FRORIEP successfully represents Richemont International SA and Cartier International AG in trademark dispute
17 August 2016
Froriep successfully represented Richemont International SA and Cartier International AG in a trademark dispute against FMTM Distribution Ltd (Franck Muller) before the Court of Justice of Geneva.
At the core of the case was the alleged infringement of Franck Muller Swiss trademarks "MYSTERY" and "DOUBLE MYSTERY", registered in class 14 among others for watches. Cartier had been using the word "MYSTERY" in relation to watches for over 100 years to describe so-called "mystery watches" first invented by Jean-Eugène Houdin in the 18th century. Mystery watches have a mechanism cleverly concealed, which allows to indicate the hours and minutes without hands and/or to give a floating aspect to the hands or other components.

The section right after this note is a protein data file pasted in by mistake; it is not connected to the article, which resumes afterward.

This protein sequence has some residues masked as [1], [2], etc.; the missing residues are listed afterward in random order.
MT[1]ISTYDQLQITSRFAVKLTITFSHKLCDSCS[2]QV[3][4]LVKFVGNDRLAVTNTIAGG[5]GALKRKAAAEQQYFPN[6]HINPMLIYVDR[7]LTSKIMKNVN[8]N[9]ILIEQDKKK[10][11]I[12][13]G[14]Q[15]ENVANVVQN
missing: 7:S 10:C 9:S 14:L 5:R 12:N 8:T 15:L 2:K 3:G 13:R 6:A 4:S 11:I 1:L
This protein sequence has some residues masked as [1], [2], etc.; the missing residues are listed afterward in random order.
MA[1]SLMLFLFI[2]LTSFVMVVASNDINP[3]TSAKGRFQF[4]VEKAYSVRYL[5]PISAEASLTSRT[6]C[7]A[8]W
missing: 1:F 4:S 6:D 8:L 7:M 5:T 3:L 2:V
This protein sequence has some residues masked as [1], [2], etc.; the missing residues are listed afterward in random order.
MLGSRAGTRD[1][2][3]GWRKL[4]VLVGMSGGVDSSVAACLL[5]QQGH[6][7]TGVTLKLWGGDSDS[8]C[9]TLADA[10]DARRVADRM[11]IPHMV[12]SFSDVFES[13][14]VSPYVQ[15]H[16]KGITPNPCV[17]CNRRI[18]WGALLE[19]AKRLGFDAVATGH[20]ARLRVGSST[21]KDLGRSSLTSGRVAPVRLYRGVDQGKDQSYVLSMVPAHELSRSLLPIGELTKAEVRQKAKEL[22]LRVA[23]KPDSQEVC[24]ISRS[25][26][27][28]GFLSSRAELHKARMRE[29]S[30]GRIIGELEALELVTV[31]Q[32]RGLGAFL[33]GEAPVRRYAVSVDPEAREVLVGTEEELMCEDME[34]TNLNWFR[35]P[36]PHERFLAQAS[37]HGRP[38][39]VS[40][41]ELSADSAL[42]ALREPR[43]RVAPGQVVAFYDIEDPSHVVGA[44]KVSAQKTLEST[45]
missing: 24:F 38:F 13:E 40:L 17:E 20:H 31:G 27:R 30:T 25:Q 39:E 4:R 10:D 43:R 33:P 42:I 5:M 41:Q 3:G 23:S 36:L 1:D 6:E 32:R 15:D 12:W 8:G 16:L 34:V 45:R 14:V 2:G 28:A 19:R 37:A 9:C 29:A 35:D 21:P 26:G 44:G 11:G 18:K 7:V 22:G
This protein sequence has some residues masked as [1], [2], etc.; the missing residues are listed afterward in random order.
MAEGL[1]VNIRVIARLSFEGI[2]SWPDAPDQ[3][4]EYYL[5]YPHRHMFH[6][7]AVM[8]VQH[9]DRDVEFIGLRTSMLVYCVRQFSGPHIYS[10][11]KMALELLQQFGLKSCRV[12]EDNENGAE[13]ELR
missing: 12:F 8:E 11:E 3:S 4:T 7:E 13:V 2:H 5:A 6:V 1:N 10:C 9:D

Froriep was successful in demonstrating that the trademarks belonged to the public domain and were thus excluded from trademark protection under Swiss law: not only the term "MYSTERY" qualifies as a mechanical function hence is descriptive in relation to watches, but the Court also agreed that the term "MYSTERY" in relation to watches must remain freely available to competitors.
The Court of Justice declared both trademarks void. As a result, the Federal Institute of Intellectual Property was ordered to cancel the trademarks.
The Froriep team involved partners Frédéric Serra and Roger Staub and associates Melina Haralabopoulos and Sylvia Anthamatten.